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13e Fête de la Communication

Sergei Ordzhonikidze

28 septembre 2010
13e Fête de la Communication

Remarks by Mr. Sergei A. Ordzhonikidze
13e Fête de la Communication
La Pastorale, Geneva, Tuesday, 28 September 2010, at 19:30

Mr. Minister
Ambassador Martinelli
Mr. President of the State Council
Mr. State Councillor
Madam Mayor
Madam Chancellor
Mr. Mettan
Ladies and Gentlemen:

It is a great pleasure to be with you again for the Fête de la Communication, which has become a treasured feature of the annual Geneva calendar. Allow me, first of all, to thank my good friend, Guy Mettan, for his steadfast support for the work of the international community. This annual event is another valuable example of his untiring efforts to bring “international” and “local” Geneva closer together, which is greatly appreciated by us all. I have no doubt that this magnificent new conference room will serve to take those efforts further. I value this opportunity also to thank our Host Country – at federal, cantonal and municipal levels – for the commitment to the United Nations and to the international community.

Dear Friends:
We all know the saying that knowledge is power. This has never been more true than in our globalized information society. Access to information is the key to empowerment of the individual, and therefore critical to our collective progress. Information is necessary to make informed decisions and to implement change.

Free and independent media are fundamental to transparency and accountability that are hallmarks of strong democracies. With the ability to reach individuals across the globe comes also a responsibility to inform and communicate with the highest standards of professionalism.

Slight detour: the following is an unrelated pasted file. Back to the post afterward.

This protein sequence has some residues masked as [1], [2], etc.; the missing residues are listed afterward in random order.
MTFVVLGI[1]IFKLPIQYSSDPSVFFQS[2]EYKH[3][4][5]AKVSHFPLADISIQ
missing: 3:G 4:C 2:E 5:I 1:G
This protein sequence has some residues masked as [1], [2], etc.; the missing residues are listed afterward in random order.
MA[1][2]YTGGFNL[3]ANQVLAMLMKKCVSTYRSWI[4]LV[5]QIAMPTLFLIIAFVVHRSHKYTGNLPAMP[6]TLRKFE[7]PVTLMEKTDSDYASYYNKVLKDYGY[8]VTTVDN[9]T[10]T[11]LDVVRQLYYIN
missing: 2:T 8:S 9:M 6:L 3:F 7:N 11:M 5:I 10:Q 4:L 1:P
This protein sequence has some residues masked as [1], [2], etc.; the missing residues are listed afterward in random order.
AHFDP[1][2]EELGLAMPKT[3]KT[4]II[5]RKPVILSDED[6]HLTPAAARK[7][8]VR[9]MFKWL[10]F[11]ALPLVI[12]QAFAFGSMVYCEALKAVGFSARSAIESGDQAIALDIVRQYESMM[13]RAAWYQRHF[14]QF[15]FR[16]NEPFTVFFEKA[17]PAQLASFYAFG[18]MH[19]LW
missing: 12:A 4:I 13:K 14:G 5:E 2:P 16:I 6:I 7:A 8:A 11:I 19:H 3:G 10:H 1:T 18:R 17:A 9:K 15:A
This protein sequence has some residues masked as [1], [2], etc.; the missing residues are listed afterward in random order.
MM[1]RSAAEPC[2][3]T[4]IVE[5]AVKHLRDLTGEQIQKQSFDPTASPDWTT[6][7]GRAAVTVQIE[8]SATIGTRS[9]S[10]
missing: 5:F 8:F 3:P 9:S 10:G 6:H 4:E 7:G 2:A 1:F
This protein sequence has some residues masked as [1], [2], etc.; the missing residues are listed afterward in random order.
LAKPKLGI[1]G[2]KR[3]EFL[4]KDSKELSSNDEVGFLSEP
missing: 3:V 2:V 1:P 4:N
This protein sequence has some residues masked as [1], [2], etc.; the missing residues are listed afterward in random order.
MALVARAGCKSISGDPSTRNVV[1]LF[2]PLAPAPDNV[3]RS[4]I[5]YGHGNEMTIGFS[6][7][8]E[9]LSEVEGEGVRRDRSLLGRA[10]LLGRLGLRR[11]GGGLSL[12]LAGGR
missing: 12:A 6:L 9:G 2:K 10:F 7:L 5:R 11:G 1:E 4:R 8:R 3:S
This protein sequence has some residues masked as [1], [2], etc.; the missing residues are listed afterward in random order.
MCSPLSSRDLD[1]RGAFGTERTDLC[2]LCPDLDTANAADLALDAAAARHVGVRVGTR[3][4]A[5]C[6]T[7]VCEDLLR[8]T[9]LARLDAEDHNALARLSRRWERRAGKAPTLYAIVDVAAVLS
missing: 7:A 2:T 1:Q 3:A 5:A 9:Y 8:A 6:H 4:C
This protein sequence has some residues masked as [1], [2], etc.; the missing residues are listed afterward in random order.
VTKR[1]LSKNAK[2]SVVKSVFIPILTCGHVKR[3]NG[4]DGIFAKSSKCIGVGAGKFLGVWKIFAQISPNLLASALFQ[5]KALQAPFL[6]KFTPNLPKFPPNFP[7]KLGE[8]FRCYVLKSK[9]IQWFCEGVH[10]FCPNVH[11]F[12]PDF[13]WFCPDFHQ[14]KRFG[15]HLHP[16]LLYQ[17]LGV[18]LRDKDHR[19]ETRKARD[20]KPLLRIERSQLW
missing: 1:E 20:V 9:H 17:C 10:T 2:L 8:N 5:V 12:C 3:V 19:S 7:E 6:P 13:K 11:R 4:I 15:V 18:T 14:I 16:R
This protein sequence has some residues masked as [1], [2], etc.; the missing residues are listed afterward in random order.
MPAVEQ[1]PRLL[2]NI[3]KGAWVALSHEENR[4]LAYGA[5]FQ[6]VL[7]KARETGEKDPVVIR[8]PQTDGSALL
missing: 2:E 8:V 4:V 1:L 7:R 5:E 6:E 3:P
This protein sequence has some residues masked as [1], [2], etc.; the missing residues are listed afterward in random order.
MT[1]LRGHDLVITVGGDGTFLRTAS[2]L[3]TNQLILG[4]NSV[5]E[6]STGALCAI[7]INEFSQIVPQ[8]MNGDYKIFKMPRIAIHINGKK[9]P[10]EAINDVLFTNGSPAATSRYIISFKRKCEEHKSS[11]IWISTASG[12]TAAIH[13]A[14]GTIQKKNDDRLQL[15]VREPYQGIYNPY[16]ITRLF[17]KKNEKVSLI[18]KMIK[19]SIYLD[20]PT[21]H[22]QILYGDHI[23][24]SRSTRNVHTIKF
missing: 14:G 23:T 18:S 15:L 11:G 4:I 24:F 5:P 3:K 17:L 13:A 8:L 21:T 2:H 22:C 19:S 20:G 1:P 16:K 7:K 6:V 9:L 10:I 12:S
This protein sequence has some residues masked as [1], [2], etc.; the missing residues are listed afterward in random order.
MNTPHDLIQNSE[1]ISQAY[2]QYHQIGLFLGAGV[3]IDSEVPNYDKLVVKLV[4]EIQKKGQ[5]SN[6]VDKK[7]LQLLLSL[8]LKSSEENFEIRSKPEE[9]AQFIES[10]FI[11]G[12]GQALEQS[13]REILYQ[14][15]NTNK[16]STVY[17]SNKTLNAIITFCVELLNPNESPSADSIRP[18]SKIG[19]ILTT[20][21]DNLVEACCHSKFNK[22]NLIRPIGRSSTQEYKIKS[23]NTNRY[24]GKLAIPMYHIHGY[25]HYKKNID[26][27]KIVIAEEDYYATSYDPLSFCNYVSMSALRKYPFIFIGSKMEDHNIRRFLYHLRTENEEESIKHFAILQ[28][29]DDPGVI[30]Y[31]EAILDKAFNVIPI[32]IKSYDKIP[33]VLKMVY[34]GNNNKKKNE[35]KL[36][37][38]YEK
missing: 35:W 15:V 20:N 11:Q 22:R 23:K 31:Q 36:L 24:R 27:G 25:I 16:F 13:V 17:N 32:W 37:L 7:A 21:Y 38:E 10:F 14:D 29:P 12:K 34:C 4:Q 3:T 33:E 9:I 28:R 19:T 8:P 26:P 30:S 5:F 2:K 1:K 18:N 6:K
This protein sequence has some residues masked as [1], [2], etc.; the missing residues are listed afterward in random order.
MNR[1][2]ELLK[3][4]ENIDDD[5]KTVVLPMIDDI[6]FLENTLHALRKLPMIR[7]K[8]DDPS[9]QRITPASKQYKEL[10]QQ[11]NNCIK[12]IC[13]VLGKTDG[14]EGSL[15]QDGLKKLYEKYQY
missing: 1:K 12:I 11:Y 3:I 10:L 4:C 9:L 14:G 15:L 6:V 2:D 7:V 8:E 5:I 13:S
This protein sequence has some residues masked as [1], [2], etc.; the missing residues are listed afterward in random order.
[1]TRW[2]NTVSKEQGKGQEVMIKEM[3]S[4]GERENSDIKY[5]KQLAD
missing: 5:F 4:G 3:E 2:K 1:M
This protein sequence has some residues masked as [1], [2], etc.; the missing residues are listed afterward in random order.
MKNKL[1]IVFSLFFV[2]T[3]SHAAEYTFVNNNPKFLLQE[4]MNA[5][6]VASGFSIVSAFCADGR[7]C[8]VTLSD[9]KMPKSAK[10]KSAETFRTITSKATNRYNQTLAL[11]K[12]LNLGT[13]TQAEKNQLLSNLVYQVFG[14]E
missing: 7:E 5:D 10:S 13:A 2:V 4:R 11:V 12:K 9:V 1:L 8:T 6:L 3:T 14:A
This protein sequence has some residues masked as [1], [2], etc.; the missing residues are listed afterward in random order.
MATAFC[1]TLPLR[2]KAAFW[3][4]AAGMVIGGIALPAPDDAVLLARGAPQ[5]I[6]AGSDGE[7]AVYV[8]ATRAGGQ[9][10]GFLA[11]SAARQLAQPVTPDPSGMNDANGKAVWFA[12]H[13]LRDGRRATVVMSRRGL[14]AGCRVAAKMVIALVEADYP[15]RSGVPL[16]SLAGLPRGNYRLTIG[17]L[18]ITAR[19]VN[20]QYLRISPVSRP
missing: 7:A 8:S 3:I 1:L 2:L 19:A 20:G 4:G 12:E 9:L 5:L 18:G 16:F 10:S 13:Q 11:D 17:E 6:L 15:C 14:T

In a world where broadcasting, digital and Internet media continues to expand at almost explosive rates, we must work to ensure that the benefits of information and communications reach everybody. The International Telecommunication Union estimates that about one quarter of the world’s population is using the Internet. At the same time, the rapid rise in subscribers masks significant regional differences. In particular when it comes to broadband, there is a dramatic divide, with very few fixed broadband subscribers or mobile broadband subscriptions in Africa. Broadband, like other information and communication technologies, holds extraordinary potential for generating economic activity and advancing sustainable development.

Here, five years before the deadline for realizing the Millennium Development Goals, our common challenge is to unlock this potential – for our collective progress.

As we have now entered the International Year of Youth, we need to pay particular attention to reaching out to younger generations across the globe. Around half of the world’s population is under 25. It is imperative that they be educated, engaged and empowered to be able to shape our common future.

Let us take this opportunity to pay tribute to journalists and communication professionals across the world, and for their contributions to an interactive, informed and involved world. By bringing us knowledge, they empower us all.

Thank you very much.

This speech is part of a curated selection from various official events and is posted as prepared.